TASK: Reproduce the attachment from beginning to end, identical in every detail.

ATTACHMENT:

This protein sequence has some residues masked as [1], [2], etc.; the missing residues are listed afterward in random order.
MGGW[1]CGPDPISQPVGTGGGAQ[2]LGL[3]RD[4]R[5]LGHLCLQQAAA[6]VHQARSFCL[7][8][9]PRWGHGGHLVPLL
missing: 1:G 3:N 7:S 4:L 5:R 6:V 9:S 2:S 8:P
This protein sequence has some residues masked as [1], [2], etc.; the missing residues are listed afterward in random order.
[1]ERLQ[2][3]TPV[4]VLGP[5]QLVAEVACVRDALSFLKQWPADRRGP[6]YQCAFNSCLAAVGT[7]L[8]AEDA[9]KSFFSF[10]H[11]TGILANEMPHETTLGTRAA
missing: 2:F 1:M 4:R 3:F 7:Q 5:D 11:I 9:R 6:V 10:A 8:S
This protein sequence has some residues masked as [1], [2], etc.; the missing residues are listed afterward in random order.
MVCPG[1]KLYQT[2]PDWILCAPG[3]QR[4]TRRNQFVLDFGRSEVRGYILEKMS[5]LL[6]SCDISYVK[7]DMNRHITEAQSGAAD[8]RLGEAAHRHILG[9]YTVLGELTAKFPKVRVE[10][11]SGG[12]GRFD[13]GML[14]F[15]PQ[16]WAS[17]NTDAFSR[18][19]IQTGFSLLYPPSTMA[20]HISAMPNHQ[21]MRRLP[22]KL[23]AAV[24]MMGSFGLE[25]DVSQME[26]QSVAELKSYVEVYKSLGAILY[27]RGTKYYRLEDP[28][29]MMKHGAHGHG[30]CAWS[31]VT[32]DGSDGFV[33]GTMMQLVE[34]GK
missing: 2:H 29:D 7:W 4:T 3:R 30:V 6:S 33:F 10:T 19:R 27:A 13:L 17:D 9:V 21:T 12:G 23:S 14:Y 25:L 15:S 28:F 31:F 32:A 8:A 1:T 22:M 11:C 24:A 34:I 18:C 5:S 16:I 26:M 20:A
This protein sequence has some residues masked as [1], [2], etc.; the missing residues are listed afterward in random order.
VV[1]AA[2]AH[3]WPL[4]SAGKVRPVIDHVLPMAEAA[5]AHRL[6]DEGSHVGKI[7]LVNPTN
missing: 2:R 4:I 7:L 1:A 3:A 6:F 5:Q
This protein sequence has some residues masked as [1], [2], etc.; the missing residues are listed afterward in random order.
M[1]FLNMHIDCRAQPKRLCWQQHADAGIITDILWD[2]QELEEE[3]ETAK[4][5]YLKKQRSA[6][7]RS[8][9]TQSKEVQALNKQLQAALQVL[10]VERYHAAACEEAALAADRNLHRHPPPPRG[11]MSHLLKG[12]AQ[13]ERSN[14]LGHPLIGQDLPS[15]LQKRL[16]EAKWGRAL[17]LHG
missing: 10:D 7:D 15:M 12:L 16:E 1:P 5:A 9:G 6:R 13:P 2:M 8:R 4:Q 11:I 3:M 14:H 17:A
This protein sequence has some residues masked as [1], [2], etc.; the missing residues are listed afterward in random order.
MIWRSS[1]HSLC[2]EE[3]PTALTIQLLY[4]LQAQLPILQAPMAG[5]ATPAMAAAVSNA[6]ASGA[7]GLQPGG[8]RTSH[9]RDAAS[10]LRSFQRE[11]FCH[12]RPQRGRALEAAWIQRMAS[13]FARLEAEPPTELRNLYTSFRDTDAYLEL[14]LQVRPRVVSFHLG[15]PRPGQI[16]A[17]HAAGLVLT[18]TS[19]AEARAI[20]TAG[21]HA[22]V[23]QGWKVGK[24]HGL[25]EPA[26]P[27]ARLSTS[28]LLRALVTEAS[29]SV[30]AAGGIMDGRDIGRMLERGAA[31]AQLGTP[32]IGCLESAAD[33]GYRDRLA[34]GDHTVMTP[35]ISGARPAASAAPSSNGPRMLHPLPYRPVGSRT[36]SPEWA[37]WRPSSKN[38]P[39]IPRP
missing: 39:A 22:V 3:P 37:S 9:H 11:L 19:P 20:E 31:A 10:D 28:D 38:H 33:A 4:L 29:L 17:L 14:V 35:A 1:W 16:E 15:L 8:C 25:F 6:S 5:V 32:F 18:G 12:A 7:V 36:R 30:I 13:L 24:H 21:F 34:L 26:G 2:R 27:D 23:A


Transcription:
This protein sequence has some residues masked as [1], [2], etc.; the missing residues are listed afterward in random order.
MGGW[1]CGPDPISQPVGTGGGAQ[2]LGL[3]RD[4]R[5]LGHLCLQQAAA[6]VHQARSFCL[7][8][9]PRWGHGGHLVPLL
missing: 1:G 3:N 7:S 4:L 5:R 6:V 9:S 2:S 8:P
This protein sequence has some residues masked as [1], [2], etc.; the missing residues are listed afterward in random order.
[1]ERLQ[2][3]TPV[4]VLGP[5]QLVAEVACVRDALSFLKQWPADRRGP[6]YQCAFNSCLAAVGT[7]L[8]AEDA[9]KSFFSF[10]H[11]TGILANEMPHETTLGTRAA
missing: 2:F 1:M 4:R 3:F 7:Q 5:D 11:I 9:R 6:V 10:A 8:S
This protein sequence has some residues masked as [1], [2], etc.; the missing residues are listed afterward in random order.
MVCPG[1]KLYQT[2]PDWILCAPG[3]QR[4]TRRNQFVLDFGRSEVRGYILEKMS[5]LL[6]SCDISYVK[7]DMNRHITEAQSGAAD[8]RLGEAAHRHILG[9]YTVLGELTAKFPKVRVE[10][11]SGG[12]GRFD[13]GML[14]F[15]PQ[16]WAS[17]NTDAFSR[18][19]IQTGFSLLYPPSTMA[20]HISAMPNHQ[21]MRRLP[22]KL[23]AAV[24]MMGSFGLE[25]DVSQME[26]QSVAELKSYVEVYKSLGAILY[27]RGTKYYRLEDP[28][29]MMKHGAHGHG[30]CAWS[31]VT[32]DGSDGFV[33]GTMMQLVE[34]GK
missing: 2:H 29:D 7:W 4:T 3:R 30:V 6:S 33:F 10:T 19:R 27:A 13:L 17:D 9:V 21:T 12:G 23:S 14:Y 25:L 15:S 28:F 31:F 32:A 8:A 1:T 22:M 11:C 24:A 34:I 18:C 5:S 16:I 26:M 20:A
This protein sequence has some residues masked as [1], [2], etc.; the missing residues are listed afterward in random order.
VV[1]AA[2]AH[3]WPL[4]SAGKVRPVIDHVLPMAEAA[5]AHRL[6]DEGSHVGKI[7]LVNPTN
missing: 2:R 4:I 7:L 1:A 3:A 6:F 5:Q
This protein sequence has some residues masked as [1], [2], etc.; the missing residues are listed afterward in random order.
M[1]FLNMHIDCRAQPKRLCWQQHADAGIITDILWD[2]QELEEE[3]ETAK[4][5]YLKKQRSA[6][7]RS[8][9]TQSKEVQALNKQLQAALQVL[10]VERYHAAACEEAALAADRNLHRHPPPPRG[11]MSHLLKG[12]AQ[13]ERSN[14]LGHPLIGQDLPS[15]LQKRL[16]EAKWGRAL[17]LHG
missing: 10:D 7:D 15:M 12:L 16:E 1:P 5:A 9:G 6:R 13:P 2:M 8:R 4:Q 11:I 3:M 14:H 17:A
This protein sequence has some residues masked as [1], [2], etc.; the missing residues are listed afterward in random order.
MIWRSS[1]HSLC[2]EE[3]PTALTIQLLY[4]LQAQLPILQAPMAG[5]ATPAMAAAVSNA[6]ASGA[7]GLQPGG[8]RTSH[9]RDAAS[10]LRSFQRE[11]FCH[12]RPQRGRALEAAWIQRMAS[13]FARLEAEPPTELRNLYTSFRDTDAYLEL[14]LQVRPRVVSFHLG[15]PRPGQI[16]A[17]HAAGLVLT[18]TS[19]AEARAI[20]TAG[21]HA[22]V[23]QGWKVGK[24]HGL[25]EPA[26]P[27]ARLSTS[28]LLRALVTEAS[29]SV[30]AAGGIMDGRDIGRMLERGAA[31]AQLGTP[32]IGCLESAAD[33]GYRDRLA[34]GDHTVMTP[35]ISGARPAASAAPSSNGPRMLHPLPYRPVGSRT[36]SPEWA[37]WRPSSKN[38]P[39]IPRP
missing: 39:A 22:V 3:P 37:S 9:H 11:L 19:P 20:E 31:A 10:D 28:D 38:H 33:A 4:L 29:L 17:L 14:V 35:A 1:W 16:E 15:L 8:C 25:F 6:S 5:V 32:F 18:G 12:A 7:V 36:R 30:I 13:L 24:H 21:F 34:L 26:G 2:R 27:D 23:A